My opposition to this decision is based on pragmatism. A number of years ago I sat on the small committee which determined the out-of-hours contract for Cornwall. I was the only member of that committee who didn’t support the granting of the contract to Serco. I had researched Serco’s governance procedures and found them wanting. Unfortunately for patients in Cornwall it wasn’t long before the committee’s decision became a costly mistake.

A cursory trawl reveals a long list of employment tribunals and strikes by low-paid workers in these outsourcing companies. The only way these companies can reap large profits for shareholders and pay ludicrous salaries to senior executives is by reducing the terms and conditions of employment of the workers they inherit from the NHS.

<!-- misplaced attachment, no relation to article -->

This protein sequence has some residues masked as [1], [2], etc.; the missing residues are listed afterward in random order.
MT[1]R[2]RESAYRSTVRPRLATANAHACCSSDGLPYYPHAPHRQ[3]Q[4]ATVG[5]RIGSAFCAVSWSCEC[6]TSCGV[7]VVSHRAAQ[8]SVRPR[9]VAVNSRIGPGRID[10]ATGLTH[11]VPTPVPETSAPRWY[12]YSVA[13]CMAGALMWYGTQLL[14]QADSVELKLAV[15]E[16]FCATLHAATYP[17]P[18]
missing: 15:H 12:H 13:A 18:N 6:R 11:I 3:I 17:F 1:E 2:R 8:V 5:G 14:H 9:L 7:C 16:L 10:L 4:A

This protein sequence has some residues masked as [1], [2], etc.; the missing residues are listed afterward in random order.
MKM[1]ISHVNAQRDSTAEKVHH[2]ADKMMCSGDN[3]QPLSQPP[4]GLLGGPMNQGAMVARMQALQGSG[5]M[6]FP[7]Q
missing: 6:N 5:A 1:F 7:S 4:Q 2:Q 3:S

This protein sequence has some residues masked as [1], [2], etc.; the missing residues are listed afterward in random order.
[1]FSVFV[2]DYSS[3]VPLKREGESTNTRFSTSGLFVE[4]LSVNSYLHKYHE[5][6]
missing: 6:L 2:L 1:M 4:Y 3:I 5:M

At least Birrell is being consistent with his previous article (Salute the super-rich, 13 May). The continued flow of taxpayers’ money into the bank accounts of private health companies is certainly going to achieve an increased flow of money to the wealthy.
Rik Evans
Truro

•  While I am sure there are wasteful practices in the NHS, managers and clinicians would have more time to deal with these if the service was not being regularly reorganised and subject to cuts which make planning difficult. We are a wealthy country, as Cameron reminded us in Gloucestershire, and since 2009 have slipped down the OECD list of expenditure on the NHS.